Consumer prices in Japan have reached a level not seen in over three decades, the Internal Affairs Ministry has reported. The government views this as good news because it further eases protracted deflation worries.
Inflation in the world's third-largest economy rose by 3.4 percent in May year-on-year, the Internal Affairs Ministry announced Friday. The figure represented the 12th straight month of rising consumer prices, which have been increasing faster than at any time in the last 32 years.
The government said the inflation rate for May was a signal Tokyo's bid to jumpstart the economy was taking hold, but warned it was too early for celebrations.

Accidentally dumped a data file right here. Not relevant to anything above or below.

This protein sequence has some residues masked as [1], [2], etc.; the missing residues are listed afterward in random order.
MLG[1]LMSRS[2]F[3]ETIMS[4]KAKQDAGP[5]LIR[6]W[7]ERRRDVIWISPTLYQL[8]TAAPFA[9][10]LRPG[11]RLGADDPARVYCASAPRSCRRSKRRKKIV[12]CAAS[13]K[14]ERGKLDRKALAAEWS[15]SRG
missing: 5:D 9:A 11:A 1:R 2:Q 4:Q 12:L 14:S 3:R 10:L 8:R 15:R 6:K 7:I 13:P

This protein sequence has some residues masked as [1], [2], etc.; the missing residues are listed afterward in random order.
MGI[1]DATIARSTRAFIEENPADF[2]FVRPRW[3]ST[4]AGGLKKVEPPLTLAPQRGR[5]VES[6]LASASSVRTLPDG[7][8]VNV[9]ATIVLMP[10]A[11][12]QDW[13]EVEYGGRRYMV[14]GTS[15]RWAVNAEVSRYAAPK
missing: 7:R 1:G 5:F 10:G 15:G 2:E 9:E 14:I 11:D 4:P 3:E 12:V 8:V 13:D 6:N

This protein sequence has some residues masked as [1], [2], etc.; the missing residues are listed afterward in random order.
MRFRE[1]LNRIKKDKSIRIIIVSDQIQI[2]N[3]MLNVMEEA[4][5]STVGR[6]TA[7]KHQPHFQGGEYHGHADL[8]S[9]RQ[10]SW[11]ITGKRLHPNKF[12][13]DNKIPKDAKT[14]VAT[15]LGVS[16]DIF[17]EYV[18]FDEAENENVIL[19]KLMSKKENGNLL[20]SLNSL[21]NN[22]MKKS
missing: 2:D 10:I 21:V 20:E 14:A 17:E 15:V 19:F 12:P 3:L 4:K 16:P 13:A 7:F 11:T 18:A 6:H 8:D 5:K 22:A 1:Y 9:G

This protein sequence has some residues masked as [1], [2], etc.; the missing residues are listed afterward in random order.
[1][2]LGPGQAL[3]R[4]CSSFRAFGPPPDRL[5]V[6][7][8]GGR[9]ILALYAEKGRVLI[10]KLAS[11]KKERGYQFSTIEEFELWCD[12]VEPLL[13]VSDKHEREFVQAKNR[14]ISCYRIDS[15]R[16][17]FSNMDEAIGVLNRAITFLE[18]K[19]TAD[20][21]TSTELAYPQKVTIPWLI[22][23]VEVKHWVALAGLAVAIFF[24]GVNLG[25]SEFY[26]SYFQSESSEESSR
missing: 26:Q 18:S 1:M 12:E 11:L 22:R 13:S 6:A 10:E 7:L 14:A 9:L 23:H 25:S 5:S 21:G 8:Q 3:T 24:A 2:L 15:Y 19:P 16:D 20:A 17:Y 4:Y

The Asian country had seen massive efforts by the government to leave the deflation spiral of falling consumer prices and constrained consumer spending that has crippled the national economy for many years on end.
Targeting national debt
The steep rise in inflation in May was largely driven by a consumption tax hike in the previous month that took the rate from 5 to 8 percent.
The tax rise was introduced with a view to shrink Japan's mammoth national debt without derailing a budding economic recovery by harming consumer spending.
The government said it hoped more companies would raise wages to attract skilled labor and leave employees with more money in their pockets to spend on goods and services. Official data released Friday showed the jobless rate in Japan edged down further to just 3.5 percent in May.
hg/cjc (Reuters, AFP, dpa)